Fri, Apr 27, 2007 - Page 13 News List

Celebrating past triumphs

Taiwan's dance world will be getting together for a weekend of revivals, presenting a great opportunity for dance lovers to enjoy great works of the last 20 years

By Diane Baker  /  STAFF REPORTER

The Taipei Folk Dance Theater performs Homage to the Gods.


The folks at the National Theater and Concert Hall (NTCH) certainly know how to throw a birthday party. They are partying all year long in celebration of the 20th anniversary of the theater and concert hall, with lots of VIPS (international companies and performers) and relatives (local groups) invited.

The key to any good birthday celebration are reminders of one's achievements and so the NTCH has put together what they have labeled "The Vital Capsule of ART" series, with offerings some of the best performances of Chinese opera, vocal music, theater, dance, traditional Chinese music and Western chamber music in the last 20 years as well as new works.

For the seven capsules, the NTCH invited both world-renowned masters and more than 30 local groups to present nearly 100 performances. The idea was to give people the chance to see an old favorite or something they might have missed, as well as the opportunity to explore something new. Take in even one of the seven different capsules and you are sure to feel better the next day.

This weekend is the first of two dance capsules; Taiwan's dance community being so rich and diverse that one program alone could barely do it justice. The "Collection of the Best Dances in the Past Two Decades" features eight companies, two different programs and two shows each day. The focus of program A tomorrow is "folk dance," while Sunday's program B will highlight modern dance.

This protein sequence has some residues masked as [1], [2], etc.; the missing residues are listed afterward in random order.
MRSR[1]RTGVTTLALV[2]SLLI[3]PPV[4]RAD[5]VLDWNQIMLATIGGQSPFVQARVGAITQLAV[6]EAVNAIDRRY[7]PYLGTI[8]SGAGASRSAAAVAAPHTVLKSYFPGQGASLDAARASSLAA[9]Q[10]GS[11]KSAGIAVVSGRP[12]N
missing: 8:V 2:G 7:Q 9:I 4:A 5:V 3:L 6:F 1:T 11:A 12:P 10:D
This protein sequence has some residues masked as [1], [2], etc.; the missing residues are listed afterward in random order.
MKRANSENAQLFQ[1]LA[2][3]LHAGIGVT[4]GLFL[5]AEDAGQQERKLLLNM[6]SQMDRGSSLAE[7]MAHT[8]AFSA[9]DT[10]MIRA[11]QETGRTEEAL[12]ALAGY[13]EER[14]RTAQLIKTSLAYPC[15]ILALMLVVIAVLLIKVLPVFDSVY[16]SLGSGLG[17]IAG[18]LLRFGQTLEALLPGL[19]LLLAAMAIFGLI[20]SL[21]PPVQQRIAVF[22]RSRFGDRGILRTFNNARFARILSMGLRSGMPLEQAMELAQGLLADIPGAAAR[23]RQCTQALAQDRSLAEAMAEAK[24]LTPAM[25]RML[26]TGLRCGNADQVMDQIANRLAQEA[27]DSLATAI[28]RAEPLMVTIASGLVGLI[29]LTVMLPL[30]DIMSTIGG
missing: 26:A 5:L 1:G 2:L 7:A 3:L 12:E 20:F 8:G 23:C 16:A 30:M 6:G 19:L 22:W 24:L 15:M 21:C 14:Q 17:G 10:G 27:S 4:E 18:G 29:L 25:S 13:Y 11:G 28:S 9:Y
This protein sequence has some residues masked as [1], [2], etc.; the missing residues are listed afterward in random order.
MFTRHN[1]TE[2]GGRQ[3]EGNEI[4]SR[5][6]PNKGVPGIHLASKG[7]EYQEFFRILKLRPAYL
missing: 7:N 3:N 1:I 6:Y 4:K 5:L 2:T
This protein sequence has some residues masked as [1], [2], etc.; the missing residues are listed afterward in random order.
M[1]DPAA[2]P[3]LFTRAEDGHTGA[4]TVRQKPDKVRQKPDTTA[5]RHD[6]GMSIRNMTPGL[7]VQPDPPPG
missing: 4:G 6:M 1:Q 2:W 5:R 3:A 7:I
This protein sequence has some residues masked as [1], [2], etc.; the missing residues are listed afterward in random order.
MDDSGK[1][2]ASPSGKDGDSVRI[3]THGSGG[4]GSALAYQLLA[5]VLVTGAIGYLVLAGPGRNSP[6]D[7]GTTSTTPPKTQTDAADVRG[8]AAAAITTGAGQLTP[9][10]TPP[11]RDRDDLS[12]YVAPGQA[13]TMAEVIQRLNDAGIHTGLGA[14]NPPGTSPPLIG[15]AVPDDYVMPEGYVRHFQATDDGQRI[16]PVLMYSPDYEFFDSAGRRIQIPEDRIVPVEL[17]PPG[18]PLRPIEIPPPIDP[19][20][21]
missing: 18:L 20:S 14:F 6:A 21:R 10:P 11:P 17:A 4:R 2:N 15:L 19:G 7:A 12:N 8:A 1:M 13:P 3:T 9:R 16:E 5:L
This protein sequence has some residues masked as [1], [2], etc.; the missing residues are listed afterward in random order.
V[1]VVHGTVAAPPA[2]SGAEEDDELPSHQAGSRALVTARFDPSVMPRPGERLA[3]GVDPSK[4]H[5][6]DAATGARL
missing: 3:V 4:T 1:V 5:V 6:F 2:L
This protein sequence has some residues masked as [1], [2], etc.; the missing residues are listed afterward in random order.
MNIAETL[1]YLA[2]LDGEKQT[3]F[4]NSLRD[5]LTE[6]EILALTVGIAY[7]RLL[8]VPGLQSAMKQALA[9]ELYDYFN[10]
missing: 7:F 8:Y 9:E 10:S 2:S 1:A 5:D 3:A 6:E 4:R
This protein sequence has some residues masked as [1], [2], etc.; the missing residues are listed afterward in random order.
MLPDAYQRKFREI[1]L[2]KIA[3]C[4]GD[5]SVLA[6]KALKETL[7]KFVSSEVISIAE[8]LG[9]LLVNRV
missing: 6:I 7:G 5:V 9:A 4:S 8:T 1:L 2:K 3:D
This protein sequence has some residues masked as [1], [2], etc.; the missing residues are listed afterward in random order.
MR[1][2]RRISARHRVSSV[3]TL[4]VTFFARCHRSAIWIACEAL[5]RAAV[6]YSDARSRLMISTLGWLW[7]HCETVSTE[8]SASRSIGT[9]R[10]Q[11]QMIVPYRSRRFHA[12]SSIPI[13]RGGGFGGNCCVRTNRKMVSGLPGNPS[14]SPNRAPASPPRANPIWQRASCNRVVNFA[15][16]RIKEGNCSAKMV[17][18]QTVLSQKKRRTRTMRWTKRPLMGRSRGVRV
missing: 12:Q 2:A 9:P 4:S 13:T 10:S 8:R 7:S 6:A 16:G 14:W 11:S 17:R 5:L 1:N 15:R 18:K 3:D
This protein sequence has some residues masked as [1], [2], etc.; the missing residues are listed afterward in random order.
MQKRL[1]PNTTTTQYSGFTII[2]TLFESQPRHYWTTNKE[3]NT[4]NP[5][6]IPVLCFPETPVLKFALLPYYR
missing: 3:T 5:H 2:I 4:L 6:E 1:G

The rundown for program A is: Eastern Current (再見東風) by Dance Forum Taipei (舞蹈空間舞團); The Seance (招魂) by the Neo-Classic Dance Company (新古典舞團); Ji Jing (極境) and Chiang Ku (搶孤) by the Lan Yang Dancers (蘭陽舞蹈團) and Homage to the Gods (慶神醮) by the Taipei Folk Dance Theater (台北民族舞團).


WHAT: Collection of the Best Dances in the Past Two DecadesWHERE: The National TheaterWHEN: Tomorrow and Sunday at 2:30pm and 7:30pmTICKETS: NT$300, NT$500, NT$700, NT$900; available at the National Theater box office or online at The Formosa Aboriginal Song and Dance Troupe will perform Sunday at 4:30pm on the main plaza; free admission

On Sunday the program consists of George Balanchine's Serenade performed by students of the College of Dance, Taipei National University of the Arts; the Spring Shoots section of the Legend Lin Dance Theater's (無垢舞蹈劇場) incredible Hymne aux Fleurs qui Passent (花神祭˙春芽); City of the Sky (天空之城) by more College of Dance students and the late Wu Kuo-chi's (伍國柱) Tantalus, performed by Cloud Gate 2.

While time and space do not allow for a thorough examination of each piece or group, there is room for a brief who's who.

The Dance Forum Taipei was founded by Ping Heng (平珩) as a collective that would provide the opportunity for different choreographers and dancers to present modern dance works. Eastern Current was choreographed by Yang Ming-lung (楊銘隆), who was inspired by Chinese puppetry. Yang collaborated with National Guoguang Opera Company (國光劇團) director Li Xiao-ping (李小平) on the piece and used both dancers and opera performers.

The Neo-Classic Dance Company was founded by Lin Feng-shueh (劉鳳學), one of Taiwan's modern dance pioneers and mentor for scores of Taiwanese dancers. The Seance is based on a poem of the same name by the Tang dynasty poet Qu Yuan (屈原).

The Ilan County-based Lan Yang Dancers, founded by the Italian Catholic priest Gian Carlo Michelini, are one of the country's best traditional dance ensembles. Michelini wanted to preserve both Taiwanese folk dances and the culture of Ilan residents. The Chiang Gu dance is based on a competition that is part of the annual ghost festival.

The Taipei Folk Dance Theater was founded in 1988 by Tsai Li-hua (蔡麗華) as the first ethnic dance company in the country. Its mission was to preserve and promote Taiwan's dance heritage, both Aboriginal and Chinese.

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